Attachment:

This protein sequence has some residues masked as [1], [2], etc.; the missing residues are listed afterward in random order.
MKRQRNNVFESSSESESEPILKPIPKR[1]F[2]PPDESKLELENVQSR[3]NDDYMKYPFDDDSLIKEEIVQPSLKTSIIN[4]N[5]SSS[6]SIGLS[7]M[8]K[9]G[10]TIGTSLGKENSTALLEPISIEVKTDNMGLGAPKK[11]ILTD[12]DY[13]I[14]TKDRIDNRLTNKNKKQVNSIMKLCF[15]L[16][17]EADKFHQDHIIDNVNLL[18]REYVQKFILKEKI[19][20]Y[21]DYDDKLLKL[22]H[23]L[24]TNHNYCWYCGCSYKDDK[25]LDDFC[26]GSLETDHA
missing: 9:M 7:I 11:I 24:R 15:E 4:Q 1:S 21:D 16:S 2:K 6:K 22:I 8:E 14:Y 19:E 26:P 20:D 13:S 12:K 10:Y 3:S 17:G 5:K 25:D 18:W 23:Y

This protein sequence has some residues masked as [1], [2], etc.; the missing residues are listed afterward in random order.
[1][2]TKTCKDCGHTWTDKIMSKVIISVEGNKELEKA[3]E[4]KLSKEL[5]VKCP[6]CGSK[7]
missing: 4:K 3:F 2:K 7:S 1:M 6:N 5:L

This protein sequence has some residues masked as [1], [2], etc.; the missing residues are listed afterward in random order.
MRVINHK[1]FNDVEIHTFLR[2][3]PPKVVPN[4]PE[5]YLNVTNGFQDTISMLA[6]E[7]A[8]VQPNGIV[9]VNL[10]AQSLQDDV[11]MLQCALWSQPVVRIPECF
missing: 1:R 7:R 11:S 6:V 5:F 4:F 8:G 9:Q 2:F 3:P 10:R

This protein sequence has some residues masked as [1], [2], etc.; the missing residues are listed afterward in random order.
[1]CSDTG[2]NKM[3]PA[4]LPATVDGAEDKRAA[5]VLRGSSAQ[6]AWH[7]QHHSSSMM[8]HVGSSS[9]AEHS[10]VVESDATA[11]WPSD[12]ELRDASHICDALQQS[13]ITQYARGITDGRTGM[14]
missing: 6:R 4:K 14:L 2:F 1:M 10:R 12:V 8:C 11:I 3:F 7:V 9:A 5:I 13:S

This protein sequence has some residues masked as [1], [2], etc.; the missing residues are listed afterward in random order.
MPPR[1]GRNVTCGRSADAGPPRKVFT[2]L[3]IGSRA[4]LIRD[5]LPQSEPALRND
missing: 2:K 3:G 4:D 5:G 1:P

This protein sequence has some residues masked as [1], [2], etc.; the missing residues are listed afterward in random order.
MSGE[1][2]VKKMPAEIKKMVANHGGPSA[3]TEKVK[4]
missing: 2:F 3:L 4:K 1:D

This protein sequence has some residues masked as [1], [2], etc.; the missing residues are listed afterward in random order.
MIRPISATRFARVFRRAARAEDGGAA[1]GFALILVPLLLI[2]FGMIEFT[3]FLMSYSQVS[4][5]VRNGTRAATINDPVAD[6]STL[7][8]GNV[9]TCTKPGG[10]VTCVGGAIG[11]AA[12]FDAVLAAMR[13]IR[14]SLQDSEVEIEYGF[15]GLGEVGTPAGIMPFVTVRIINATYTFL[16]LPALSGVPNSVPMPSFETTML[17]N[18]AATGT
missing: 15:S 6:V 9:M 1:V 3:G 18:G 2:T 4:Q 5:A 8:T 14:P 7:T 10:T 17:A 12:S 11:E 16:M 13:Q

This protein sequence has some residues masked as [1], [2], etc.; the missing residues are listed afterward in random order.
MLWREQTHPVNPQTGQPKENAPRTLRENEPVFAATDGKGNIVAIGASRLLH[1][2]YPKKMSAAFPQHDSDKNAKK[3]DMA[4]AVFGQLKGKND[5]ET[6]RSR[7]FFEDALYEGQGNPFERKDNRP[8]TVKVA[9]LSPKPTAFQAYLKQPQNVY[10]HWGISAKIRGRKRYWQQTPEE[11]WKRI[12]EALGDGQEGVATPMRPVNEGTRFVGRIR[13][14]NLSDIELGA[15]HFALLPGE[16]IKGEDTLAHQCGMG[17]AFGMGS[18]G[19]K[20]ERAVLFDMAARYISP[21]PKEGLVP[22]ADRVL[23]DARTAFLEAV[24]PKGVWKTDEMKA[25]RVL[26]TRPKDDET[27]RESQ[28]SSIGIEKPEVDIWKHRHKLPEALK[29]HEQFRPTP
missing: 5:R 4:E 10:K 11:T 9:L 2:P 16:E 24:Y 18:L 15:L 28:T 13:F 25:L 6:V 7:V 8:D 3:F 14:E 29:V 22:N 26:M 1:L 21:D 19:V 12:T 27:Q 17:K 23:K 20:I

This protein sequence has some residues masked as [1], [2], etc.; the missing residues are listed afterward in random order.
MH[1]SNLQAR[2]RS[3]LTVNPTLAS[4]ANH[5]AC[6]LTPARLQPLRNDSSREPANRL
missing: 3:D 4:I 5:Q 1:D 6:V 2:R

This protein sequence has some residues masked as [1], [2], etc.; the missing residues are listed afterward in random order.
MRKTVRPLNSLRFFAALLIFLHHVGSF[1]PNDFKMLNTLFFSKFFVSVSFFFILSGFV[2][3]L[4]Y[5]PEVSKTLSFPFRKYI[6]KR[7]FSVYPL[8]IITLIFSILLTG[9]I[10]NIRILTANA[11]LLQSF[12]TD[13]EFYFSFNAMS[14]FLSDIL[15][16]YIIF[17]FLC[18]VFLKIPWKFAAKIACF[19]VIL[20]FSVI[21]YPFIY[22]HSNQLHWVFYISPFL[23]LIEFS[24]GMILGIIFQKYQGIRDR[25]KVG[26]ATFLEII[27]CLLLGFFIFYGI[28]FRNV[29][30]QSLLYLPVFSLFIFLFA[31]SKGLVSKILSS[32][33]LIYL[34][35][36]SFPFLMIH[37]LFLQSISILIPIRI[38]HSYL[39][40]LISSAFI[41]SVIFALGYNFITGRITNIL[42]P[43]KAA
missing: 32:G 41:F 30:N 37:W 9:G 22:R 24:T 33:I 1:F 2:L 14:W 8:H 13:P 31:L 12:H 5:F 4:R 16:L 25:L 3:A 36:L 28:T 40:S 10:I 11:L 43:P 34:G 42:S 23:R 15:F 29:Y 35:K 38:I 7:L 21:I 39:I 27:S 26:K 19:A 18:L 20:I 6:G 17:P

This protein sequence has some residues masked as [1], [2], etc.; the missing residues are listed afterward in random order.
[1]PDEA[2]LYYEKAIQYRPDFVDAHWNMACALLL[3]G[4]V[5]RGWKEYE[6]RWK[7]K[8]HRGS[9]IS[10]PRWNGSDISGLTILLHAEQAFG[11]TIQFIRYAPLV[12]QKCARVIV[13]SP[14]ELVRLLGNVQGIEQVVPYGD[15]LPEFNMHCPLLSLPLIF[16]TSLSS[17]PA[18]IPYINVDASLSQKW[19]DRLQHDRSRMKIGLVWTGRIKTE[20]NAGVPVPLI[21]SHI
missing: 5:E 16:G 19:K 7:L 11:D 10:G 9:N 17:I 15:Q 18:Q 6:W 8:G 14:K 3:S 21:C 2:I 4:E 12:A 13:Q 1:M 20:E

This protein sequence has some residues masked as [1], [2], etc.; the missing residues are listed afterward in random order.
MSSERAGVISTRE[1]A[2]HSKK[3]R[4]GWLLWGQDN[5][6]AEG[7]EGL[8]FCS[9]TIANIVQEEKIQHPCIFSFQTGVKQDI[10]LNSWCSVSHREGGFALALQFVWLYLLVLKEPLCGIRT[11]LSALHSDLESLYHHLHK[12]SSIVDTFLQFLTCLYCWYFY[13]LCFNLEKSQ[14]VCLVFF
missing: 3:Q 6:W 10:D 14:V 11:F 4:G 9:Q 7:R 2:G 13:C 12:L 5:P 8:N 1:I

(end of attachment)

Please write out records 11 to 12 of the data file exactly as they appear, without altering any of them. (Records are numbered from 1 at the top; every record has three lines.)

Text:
This protein sequence has some residues masked as [1], [2], etc.; the missing residues are listed afterward in random order.
[1]PDEA[2]LYYEKAIQYRPDFVDAHWNMACALLL[3]G[4]V[5]RGWKEYE[6]RWK[7]K[8]HRGS[9]IS[10]PRWNGSDISGLTILLHAEQAFG[11]TIQFIRYAPLV[12]QKCARVIV[13]SP[14]ELVRLLGNVQGIEQVVPYGD[15]LPEFNMHCPLLSLPLIF[16]TSLSS[17]PA[18]IPYINVDASLSQKW[19]DRLQHDRSRMKIGLVWTGRIKTE[20]NAGVPVPLI[21]SHI
missing: 5:E 16:G 19:K 7:L 11:D 10:G 9:N 17:I 15:Q 18:Q 6:W 8:G 14:K 3:S 21:C 2:I 4:E 12:A 13:Q 1:M 20:E

This protein sequence has some residues masked as [1], [2], etc.; the missing residues are listed afterward in random order.
MSSERAGVISTRE[1]A[2]HSKK[3]R[4]GWLLWGQDN[5][6]AEG[7]EGL[8]FCS[9]TIANIVQEEKIQHPCIFSFQTGVKQDI[10]LNSWCSVSHREGGFALALQFVWLYLLVLKEPLCGIRT[11]LSALHSDLESLYHHLHK[12]SSIVDTFLQFLTCLYCWYFY[13]LCFNLEKSQ[14]VCLVFF
missing: 3:Q 6:W 10:D 14:V 11:F 4:G 9:Q 7:R 2:G 13:C 12:L 5:P 8:N 1:I